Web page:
I particularly like Fitzgerald's perfect ear for words. He describes Button's ageing wife as having, "a faint skirmish of grey hairs in her head", which since he had been talking about the Spanish-American War, is a touch of genius. And in Head and Shoulders (another new story for me) the hero's girlfriend "drapes the last skeins of a Welsh rabbit on her fork" while waiting for him to speak. The author can make even such minor moments in his narratives shine.

Perhaps my favourite story here is Four Fists, in which a businessman philosophically recalls his life in terms of four epiphanies when he was hit on the nose, almost as if were literally having some sense knocked into him.

There is wry comedy too:

"It's the only way," she gasped in a sort of triumphant malignity. "The only thing that keeps old folks like me happy is the sense that they can make other people step around. To be old and rich and have poor descendants is almost as much fun as to be young and beautiful and have ugly sisters"

("O Russet Witch", who proves in the end to be all too human.
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2 of 2 people found the following review helpful
5.0 out of 5 stars Great collection of stories 9 July 2009
By MWA
Format:Paperback
This is the first time I have read Scott Fitzgerald's work and I think the guy's brilliant. Every short story included is worth a read.
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1 of 1 people found the following review helpful
By S Riaz HALL OF FAME TOP 10 REVIEWER VINE VOICE
Format:Kindle Edition|Verified Purchase
Having enjoyed novels of F. Scott Fitzgerald I was keen to try his short stories. This is a great collection, with the title story being the best in my opinion. Benjamin Button is born at the age of seventy and then proceeds to get younger and younger. The story is cleverly told, with his father, and later son's, dismay at the problems this throws up, poignant as well as humorous. I most enjoyed the fathers insistence his 'baby' should play with a rattle, when Benjamin would sneak off and try to enjoy a cigar in peace!

Highlights from the other stories offered is one about the perceived missed chances of a young man working in a bookshop and that of a writer, dealing with love and networking in Hollywood. As always, Fitzgerald has a keen eye for detail and the world he lived in. The young man, down on his luck, trying to hide his frayed cuffs from a friend who is horrified he is forced to deal with a request for money when he would rather not think about it, the humiliation of a wife whose husband is drunk at a dinner party, the way married love changes are all wrapped up neatly in a line, but so we all understand exactly how the character feels. Highly enjoyabl collection.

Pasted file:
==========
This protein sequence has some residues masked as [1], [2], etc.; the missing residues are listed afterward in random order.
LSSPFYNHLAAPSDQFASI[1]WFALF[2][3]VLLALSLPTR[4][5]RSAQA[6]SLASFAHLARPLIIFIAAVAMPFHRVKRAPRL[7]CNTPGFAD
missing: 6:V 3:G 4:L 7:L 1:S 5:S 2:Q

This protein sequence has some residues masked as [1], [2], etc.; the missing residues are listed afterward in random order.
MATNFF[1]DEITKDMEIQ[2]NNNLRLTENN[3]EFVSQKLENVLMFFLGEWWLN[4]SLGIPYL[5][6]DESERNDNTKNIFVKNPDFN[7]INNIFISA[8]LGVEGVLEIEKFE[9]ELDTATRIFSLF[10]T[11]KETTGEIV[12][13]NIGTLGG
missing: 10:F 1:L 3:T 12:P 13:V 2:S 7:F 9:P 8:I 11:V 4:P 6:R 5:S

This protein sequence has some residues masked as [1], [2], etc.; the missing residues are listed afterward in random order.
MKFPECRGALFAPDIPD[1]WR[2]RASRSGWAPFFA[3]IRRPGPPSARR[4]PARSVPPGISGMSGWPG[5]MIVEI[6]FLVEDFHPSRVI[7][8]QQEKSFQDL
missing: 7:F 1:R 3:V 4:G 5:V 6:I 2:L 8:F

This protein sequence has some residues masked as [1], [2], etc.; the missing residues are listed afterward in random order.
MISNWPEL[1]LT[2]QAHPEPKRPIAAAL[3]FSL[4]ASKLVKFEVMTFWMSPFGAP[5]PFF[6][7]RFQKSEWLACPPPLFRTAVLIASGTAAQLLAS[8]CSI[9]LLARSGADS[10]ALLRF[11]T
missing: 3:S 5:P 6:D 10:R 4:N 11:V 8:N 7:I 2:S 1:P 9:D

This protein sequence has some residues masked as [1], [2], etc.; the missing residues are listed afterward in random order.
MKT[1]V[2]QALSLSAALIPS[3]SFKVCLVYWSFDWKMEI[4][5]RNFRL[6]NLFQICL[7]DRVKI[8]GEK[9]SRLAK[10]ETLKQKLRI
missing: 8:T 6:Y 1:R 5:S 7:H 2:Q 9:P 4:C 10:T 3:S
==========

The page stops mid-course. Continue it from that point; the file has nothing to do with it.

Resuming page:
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4.0 out of 5 stars Good! 21 Oct 2013
Format:Paperback|Verified Purchase
Another great book, my daughter really enjoyed the film so wanted to read the book.... this is the wrong way round for her!
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5.0 out of 5 stars The other side 8 July 2013
Format:Paperback|Verified Purchase
Short stories are revealing about an author's ability. Great authors often do not write this genre well, Hemingway being a case in point. He has half a dozen good short stories but the rest fall flat. Fitzgerald, on the other hand, does have a feel for this genre. Perhaps the reason is that many of them are closer to the novella in length, thus giving him enough time to develop a good story and more complete characters. Truth is, few authors, such as O'Henry and Poe, can so deftly sketch a tale so briefly (three to five pages at most). But many like Fitzgerald give us great pleasure in the longer style of the short story. This volume is a worthwhile addition to one's library.